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If You Want Your Android Music to Stick with You, Here's the Thing

by Keith gatling | 12 months ago

When you're an Android user and you're thinking about the best way to keep your tunes around ...

Nope...it’s not Spotify, not Pandora, not even Apple Music. Those are all music streaming apps, based on the idea of “renting” music when you wanted it, rather than owning it forever. They’re based, in many cases, on the convenience of being able to say, “Hold on, let me get that song...right now.” They’re also based on a mindset of people who don’t want to tie up precious storage on their mobile devices with music they don’t need all the time.

But there are a lot of us out there who’ve read 1984, and realize that what the recording industry lets you stream today may not be available tomorrow. There are people whose music collections include CDs from artists who have no presence with any of the streaming services. There are people don’t need to have that song right now. There are people who don’t see tying up precious storage space on their mobile devices with music they don’t need all the time as being a problem, because they store most of their music on their computers, and just put select playlists on their mobile devices. (I mean...I don’t really need my Christmas playlist on my phone in July, do I?)

And in that last group are people who have spent time creating carefully-crafted playlists and smart playlists in iTunes (and yes...there’s a Windows version), to move over to their devices.

These people aren’t looking for a streaming service that may or may not have that song they played today available tomorrow. They’re not looking for a streaming service that doesn’t include music by that great local folksinger whose CDs they bought 25 years ago. They’re looking for a music playing app that lets them move their carefully-crafted playlists from their computer to their device...with the songs in the order they put them in.

If you have an Apple device, you’ve got no problem. Apple has you totally covered with iTunes (now the Music app) on the desktop, and Apple Music on the mobile devices (although I’ll talk about a replacement for the Apple Music app in another post). But things didn’t look too good on the Android side. A lot of the apps didn’t maintain the integrity of your playlists, and just put things in alphabetical order. Other apps kept your playlists in order, but were hard to use...even for me. And then I found it...the perfect combination of apps that will let you sync your carefully-crafted playlists between your computer and your android device.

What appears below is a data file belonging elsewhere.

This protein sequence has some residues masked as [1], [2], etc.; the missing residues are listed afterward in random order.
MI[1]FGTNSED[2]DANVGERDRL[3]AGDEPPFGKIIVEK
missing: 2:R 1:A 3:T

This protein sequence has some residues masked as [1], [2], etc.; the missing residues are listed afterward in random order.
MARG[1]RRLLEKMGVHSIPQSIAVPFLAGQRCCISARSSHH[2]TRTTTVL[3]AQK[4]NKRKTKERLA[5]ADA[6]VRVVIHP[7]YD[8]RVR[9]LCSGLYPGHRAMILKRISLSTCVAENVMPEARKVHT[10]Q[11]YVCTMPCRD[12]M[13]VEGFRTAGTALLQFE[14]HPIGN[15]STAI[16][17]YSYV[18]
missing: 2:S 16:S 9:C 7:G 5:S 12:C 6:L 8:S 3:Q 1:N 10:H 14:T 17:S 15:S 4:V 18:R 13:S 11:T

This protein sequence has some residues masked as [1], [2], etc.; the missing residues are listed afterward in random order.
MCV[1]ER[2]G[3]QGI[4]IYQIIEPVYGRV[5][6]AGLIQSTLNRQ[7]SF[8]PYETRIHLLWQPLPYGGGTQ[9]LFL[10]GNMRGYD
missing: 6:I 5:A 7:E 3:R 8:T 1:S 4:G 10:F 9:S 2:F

The apps are the iSyncr mobile and desktop apps for syncing and the Rocket player for playing the music.

The full-featured iSyncr mobile app is $9.99 from the Google Play Store, and in combination with either the Windows or Mac app on your computer, can wirelessly copy selected playlists, one at a time to your Android device. Once they’ve been moved to your Android device, you play the music with the free Rocket player.

How does it work?

I tried it with my MacBook Pro and an Android phone I borrowed from the library, and it worked like a charm. The only problem I had was that I could only sync one playlist at a time, but I did eventually get five of them done, and quite quickly too!

The Rocket music player was also very easy to use.

I’m really surprised that it took so long for me to find these. But I guess all the cool kids were out there busy streaming.

So if you’re looking for a simple music playing app that respects the integrity of the playlists you’ve created on your computer, check these out at jrtstudio.com.